Point of Learning (PoL) is both a reflective learning tool and a means of collecting evidence about performance against agreed targets.
PoL is an alternative approach to assessment that should make it possible to capture evidence about aspects of learning which traditional forms of assessment (e.g. exams) cannot capture. PoL uses mobile devices to make it quick and easy to capture evidence in a much less intrusive and more practical way than traditional portfolios.
Granules are aspirational targets that the users of the system have agreed should be their main focus over the coming period.
The users of the system discuss 'what you would see' (practices) if the associated granule had been achieved. These practices are exemplars to illustrate how you would know that a granule had been achieved.
The process of identifying these practices helps to ensure that the group have a shared understanding of what they would have to do to achieve the granules. It also helps to make explicit what might other wise be tacit knowledge by getting users to talk about what they do that relates to the granules.
Once the granules and associated practices have been agreed the users then use software called Lengo to make claims about the granules that have been achieved. There are three different levels of claim:
- self claims that the learner makes about herself
- peer claims that a peer of the learner's makes about the learner
- assessor claims that are made by an assessor
One would expect there to be more self than peer than assessor claims.
Claims are made of an agreed period of time, such as three months or a school term.
Users can review their own and other group members' claims using the web version of Lengo.
At the end of the agreed period of time over which they have been making claims the users have a review meeting to discuss their progress. This involves discussing the claims that have been made, and may lead to a change in the granules that are being focussed on and/or the practices associated with each granule.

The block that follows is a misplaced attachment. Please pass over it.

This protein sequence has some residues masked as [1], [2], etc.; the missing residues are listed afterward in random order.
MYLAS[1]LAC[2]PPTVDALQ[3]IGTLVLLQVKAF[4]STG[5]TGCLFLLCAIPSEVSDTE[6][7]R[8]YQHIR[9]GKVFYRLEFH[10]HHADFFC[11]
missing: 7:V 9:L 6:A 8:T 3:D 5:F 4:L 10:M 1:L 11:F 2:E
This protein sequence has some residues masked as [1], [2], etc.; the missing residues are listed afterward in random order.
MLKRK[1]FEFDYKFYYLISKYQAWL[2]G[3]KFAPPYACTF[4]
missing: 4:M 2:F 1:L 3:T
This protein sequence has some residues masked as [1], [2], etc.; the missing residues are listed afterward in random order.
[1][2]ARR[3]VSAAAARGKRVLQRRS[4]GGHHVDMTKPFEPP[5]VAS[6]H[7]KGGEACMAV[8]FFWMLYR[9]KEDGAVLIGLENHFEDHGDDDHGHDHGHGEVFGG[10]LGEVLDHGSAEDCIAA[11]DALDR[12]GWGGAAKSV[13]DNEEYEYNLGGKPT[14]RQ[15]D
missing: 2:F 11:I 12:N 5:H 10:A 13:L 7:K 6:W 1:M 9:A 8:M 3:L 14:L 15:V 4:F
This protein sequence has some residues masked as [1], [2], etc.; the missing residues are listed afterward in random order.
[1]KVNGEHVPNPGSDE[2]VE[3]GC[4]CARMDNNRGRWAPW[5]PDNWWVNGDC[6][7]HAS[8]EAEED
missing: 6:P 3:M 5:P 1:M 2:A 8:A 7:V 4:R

Comparing PoL with other forms of assessment
Traditional 'terminal' assessment is not able to capture evidence about many aspects of learning that are important - particularly where these relate to processes rather than academic outcomes.
PoL is based on the premise that if you have a range of individuals (self, several peers, an assessor) making claims that they have observed the learner achieving the granules over a period of several months then that is more compelling than other forms of assessment such as a terminal exam or assessment of a portfolio (as illustrated in the figure below).
By using the software to make claims the system repeatedly reminds the learners what aspects of their practice they are trying to enhance. It acts as a reflective tool.
Where has PoL been used?
Imagine Education have successfully used PoL with teachers in Egypt as a professional development tool.
I (along with a range of collaborators) am currently piloted PoL with:
- home educators who are focussed on the attributes and dispositions that they wish their children to develop
- staff in early years settings (e.g. a day nursery) who wish to enhance their professional practice
- sports science undergraduates with a focus on the extent to which they are being scientists
Work is also underway on developing a framework of 21st century attributes for use with secondary school students. The ambition is that by providing practical and credible ways of assessing things which cannot be captured by traditional forms of assessment PoL will help to bring about changes in what schools focus on - it will help extend the focus so that it not only includes the things that have traditionally been easy to test but also the things which are recognised as being important in the world today (such as collaboration, real problem solving, communication, creativity and learning to learn).
Further info & acknowledgements
A paper setting out the theoretical justification for PoL as well as an explanation of its different elements is available to download from Research Gate.
PoL was originally conceived of by Jim Wynn at Imagine Education. Imagine Education have created Lengo. I am grateful to Imagine Education for supporting my investigations of PoL's use in different contexts.